When you’re new to modular synthesizers, it’s all too easy to fall into the rut of just recreating the patches hardwired into your existing synths. But don’t forget that one of the main reasons to go modular in the first place is to get out of those ruts and explore new sonic and creative territory.

The video below is the result of a tech failure (a new module that was wired incorrectly) that jerked me out of a similar rut I had fallen into recently. The main problem was that a filter’s control voltage inputs were inverted: when the incoming voltage went up, the filter’s cutoff frequency went down instead. (Its resonance knob was also wired backwards.) After some initial confusion, this led to a productive hour-long session trying out some non-standard ideas, such as:

  • inverting the oscillator control voltage and sending it to the filter cutoff, creating a syncopated pattern where the low pass filter closed down on the high notes and opened up on the low notes
  • using inverted envelopes with a high pass filter, to get a satisfying full-spectrum pluck on the attack of the note that decayed to a thinner, brighter sound (instead of the typical “pee-chewwwww” sound you get with a normal envelope feeding the cutoff of a high pas filter)
  • using full resonance instead of little or none as a starting point when setting the filter cutoff for a new patch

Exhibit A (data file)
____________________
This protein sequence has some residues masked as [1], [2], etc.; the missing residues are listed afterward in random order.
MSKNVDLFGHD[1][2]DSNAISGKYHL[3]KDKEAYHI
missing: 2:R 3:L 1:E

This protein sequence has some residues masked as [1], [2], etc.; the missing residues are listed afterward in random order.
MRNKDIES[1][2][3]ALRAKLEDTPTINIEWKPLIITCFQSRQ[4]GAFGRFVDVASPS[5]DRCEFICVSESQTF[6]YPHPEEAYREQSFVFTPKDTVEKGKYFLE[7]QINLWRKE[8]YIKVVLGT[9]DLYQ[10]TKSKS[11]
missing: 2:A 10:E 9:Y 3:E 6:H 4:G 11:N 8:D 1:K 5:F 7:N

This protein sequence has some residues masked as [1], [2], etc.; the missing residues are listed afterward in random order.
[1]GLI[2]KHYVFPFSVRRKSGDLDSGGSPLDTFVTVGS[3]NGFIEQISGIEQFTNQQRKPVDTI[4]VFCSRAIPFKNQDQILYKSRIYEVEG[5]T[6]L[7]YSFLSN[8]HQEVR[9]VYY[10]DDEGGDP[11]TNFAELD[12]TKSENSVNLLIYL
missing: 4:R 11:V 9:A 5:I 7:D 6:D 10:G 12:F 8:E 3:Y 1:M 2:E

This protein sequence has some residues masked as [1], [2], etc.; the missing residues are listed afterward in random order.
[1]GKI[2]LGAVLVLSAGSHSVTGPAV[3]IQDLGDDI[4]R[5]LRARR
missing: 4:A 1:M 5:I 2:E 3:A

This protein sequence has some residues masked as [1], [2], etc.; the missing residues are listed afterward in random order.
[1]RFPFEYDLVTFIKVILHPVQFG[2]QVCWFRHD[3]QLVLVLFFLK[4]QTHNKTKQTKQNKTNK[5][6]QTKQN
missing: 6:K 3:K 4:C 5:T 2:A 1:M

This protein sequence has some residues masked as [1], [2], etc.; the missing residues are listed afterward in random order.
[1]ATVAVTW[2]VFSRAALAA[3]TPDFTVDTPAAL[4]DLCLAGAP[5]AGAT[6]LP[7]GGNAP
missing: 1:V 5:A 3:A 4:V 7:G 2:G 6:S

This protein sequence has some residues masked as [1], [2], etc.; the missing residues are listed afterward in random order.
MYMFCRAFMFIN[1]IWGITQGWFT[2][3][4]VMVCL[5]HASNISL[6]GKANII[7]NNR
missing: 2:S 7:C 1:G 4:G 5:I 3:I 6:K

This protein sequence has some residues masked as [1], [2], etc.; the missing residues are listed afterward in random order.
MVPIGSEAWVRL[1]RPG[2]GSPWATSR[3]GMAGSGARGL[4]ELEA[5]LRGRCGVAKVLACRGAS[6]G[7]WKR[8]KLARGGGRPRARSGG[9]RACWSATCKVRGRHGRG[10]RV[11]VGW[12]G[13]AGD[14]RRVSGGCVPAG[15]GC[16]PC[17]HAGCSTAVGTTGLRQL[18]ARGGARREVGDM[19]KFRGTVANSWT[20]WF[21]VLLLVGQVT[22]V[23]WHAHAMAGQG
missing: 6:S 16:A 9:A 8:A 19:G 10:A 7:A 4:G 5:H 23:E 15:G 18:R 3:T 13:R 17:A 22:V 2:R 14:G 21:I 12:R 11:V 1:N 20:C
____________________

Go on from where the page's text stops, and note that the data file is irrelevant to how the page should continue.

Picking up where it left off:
The first idea (as well as a little bit of the third) is explored in the video below. I also spent some time playing with gate durations that were longer than an individual step in the sequence, resulting in a form of clock divider that caused the ADSR to trigger on every other note – or even non-powers-of-two time divisions of the master clock:


If I had to name two main takeaways from this video, they’d be to 1) make sure you have utility processor modules like voltage offset/scale/invert/mixers (here’s a few ideas) plus clock multipliers/dividers, and 2) to insert them into the middle of your “normal” modulation or gate signal paths to encourage experimentation with ideas you wouldn’t normally explore.

For those trying to reverse-engineer the patches I used, as with my other videos I color-code my patch cables as follows:

  • yellow = audio signals
  • white = 1v/octave pitch control voltages
  • blue = other control voltages and modulations
  • red = gates & triggers
  • green = master sync pulses